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Rachel  has spent the past year wading through slush piles at a variety of publishing companies, including a literary agency (with LTWF contributor Vanessa), academic publisher, and trade publisher. She is also a freelance editor and has nearly completed a publishing certificate at Ryerson University. She can also make the best cupcakes north of the border. You can follow her on Twitter @r_geerts.

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How to … Submit a Graphic Novel Proposal!

26 Oct

A Guest Post by Hayleigh Bird

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What do you think of when you hear the term graphic novel? I’m willing to bet that images of Spiderman, Batman, and Wonder Woman pop in to your head. But graphic novels aren’t just for superheroes and villains anymore. The audience for graphic novels has been expanding rapidly over the past few years. These days you can find graphic novels about space cats, political and philosophical issues, circuses, and yes, even vampires. Graphic novels are no longer targeted only at teenage boys. They are being created for boys and girls alike, for kids as young as six, and for adults too.

So why is this trend interesting to you, the writer? Publishers are very hungry for good graphic novels. That’s good news for anyone aspiring to be published, particularly if you have a fondness for art, sketching, and drawing. This post won’t tell you how to create a graphic novel, because there is really no guideline for that. And if you were to follow a guideline, your graphic novel would likely look the same as your next-door neighbor’s graphic novel, and as such not be as stand-out-fantastic as it could be. The best thing you can do if you’re creating a graphic novel is to create straight from your own head, from your own imagination. Different equals interesting, so go for it.

What you may need a little guidance with, however, is how to create a graphic novel submission, and what to include. Most publishers (and agents) do have a section on their website stating the regulations for submitting to them; however very few tell you what to include in a graphic novel submission. And submitting a graphic novel is very different than submitting a novel. For starters, you will submit a proposal rather than a partial.

What do editors and agents want to see in a proposal? You will need to include a document describing the book’s concept and specs. This means a plot summary, character and setting descriptions, proposed extent (how many pages?), trim (what size of pages?), and colours (full colour? Black and white?). This document should also include a biography, listing previous work. This part of your proposal expands on what you might say in a query letter. There are a few reasons that this document is important. First, an editor or agent wants to know that you have a clear idea of what your graphic novel is going to look like. If you don’t know the extent, trim size, etc, it means you haven’t really planned out what you are going to create. That’s not to say that these numbers won’t change as you continue creating – they might. But you should at least have a clear starting point, and plan.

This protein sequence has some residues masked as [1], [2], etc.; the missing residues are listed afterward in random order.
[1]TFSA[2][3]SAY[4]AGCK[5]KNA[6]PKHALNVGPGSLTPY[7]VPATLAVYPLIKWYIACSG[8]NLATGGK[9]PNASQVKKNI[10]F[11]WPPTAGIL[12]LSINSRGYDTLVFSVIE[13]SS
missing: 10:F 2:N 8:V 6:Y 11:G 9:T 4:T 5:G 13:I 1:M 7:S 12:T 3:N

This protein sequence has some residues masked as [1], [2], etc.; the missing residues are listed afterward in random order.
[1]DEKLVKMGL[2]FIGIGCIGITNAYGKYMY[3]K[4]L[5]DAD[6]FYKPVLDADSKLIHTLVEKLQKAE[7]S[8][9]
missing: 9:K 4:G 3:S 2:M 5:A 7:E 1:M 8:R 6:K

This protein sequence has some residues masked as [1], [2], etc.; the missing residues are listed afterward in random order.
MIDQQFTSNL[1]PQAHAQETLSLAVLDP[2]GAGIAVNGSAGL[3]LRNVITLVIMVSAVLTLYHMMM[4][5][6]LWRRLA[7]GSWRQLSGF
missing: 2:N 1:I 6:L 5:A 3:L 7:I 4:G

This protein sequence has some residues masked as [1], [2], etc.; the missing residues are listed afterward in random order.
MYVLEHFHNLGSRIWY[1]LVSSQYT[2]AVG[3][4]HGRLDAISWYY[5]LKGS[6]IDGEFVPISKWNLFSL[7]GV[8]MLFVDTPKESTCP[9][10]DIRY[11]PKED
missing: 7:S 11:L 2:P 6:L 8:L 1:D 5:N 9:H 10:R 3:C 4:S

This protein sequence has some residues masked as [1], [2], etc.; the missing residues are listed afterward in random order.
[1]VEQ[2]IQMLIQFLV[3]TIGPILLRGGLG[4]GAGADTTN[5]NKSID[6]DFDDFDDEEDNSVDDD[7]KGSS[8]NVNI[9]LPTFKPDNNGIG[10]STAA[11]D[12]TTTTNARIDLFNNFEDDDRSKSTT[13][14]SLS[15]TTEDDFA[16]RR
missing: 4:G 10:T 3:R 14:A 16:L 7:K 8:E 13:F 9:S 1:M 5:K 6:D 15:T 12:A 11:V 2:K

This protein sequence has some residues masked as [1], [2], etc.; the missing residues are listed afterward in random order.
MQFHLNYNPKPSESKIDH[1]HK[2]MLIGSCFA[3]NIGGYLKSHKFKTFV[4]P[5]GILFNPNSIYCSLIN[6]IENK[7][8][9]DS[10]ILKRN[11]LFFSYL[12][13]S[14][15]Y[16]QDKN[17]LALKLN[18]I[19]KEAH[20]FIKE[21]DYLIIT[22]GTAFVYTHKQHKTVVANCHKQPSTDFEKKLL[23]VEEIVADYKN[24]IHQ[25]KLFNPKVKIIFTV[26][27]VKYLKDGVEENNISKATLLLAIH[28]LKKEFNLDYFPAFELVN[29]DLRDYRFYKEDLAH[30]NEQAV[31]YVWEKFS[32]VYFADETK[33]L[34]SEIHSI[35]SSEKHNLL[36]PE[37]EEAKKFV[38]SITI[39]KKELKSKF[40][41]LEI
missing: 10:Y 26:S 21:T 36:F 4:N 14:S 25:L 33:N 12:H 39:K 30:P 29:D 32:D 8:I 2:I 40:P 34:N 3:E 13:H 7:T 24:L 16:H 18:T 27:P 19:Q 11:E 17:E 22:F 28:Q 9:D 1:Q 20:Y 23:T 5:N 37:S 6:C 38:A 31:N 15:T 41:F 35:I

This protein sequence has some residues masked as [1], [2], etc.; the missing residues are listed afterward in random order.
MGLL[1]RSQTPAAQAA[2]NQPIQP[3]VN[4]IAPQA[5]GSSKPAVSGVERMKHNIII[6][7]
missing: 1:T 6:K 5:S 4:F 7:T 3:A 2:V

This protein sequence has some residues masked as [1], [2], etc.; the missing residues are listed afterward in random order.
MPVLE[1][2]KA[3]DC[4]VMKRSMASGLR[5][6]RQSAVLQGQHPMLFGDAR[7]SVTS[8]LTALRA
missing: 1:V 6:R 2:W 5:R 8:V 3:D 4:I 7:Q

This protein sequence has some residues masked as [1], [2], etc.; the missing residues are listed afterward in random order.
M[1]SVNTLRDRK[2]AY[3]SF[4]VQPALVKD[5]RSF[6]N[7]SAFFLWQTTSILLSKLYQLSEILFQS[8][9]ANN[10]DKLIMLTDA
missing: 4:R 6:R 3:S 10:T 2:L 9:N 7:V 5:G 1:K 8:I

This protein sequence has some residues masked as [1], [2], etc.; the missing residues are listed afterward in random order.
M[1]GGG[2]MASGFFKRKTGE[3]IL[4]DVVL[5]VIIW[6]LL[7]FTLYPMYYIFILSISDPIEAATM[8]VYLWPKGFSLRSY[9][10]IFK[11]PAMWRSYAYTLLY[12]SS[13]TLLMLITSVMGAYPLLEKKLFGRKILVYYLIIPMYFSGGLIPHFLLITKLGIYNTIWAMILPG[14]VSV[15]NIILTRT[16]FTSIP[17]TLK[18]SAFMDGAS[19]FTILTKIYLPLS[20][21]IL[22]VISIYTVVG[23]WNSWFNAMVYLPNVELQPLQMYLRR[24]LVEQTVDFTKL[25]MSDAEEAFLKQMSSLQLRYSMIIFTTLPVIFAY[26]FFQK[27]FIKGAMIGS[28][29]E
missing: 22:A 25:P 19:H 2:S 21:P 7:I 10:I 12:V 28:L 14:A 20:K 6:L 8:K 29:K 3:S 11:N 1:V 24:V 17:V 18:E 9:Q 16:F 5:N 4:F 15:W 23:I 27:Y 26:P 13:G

If you are planning to write and illustrate your graphic novel, you will also need to include some sample spreads of finished, typeset artwork. I would suggest including spreads from your opening scene, and a climactic moment. Whatever you choose should be an important part of your plot, as whoever is reviewing your proposal will be most interested to see how you plan to illustrate and create those moments. In addition to the spreads, you also need to include character designs for each of your main characters. This means a couple pages of that character doing different things. You’ll want to portray them in a variety of poses and situations, so that there is a visible and clear sense of who that character is.

It is possible to submit a graphic novel proposal even if you are not an artist. Your chances of having your proposal accepted are likely lower, but if you have a stellar idea for a graphic novel then there are many agents and editors out there who would want to know about it. Your document containing a plot outline, character and setting descriptions, etc, will look the same as a proposal that includes illustrations. Your proposal, however, won’t include sample spreads, or character designs. What you will need to include is a scene of sample script. Again, it is advisable to choose either your opening scene, or your climax. The script should be just that: a script. It would look similar to a play, or screenplay script.

Lastly, if you are proposing a series, you should include a series outline, so that the editor or agent can see what the overall narrative arc will look like. They will also want to know how many books are being proposed. It is important to have a clear arc in mind, and not to plan to leave it open ended. Editors and agents want to know how you plan on ending your novel or series, not just how it starts.

If creating a graphic novel is something that interests you, I would definitely suggest giving it a try. The market is hot right now, especially with the appeal that graphic novels have for reluctant readers. Even schools are starting to use graphic novels in their curriculum, and their classrooms. Good luck in your endeavors, and as always, post questions or comments if you have them! I will try to answer all of them. 😀

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Hayleigh Bird is a children’s book fanatic and enthusiast. She works in the children’s publishing arena as a Sales Assistant at Kids Can Press, and is currently working on several manuscripts for children and young adults. You can find her on Twitter and on her comedic blog, Peculiar Amusement.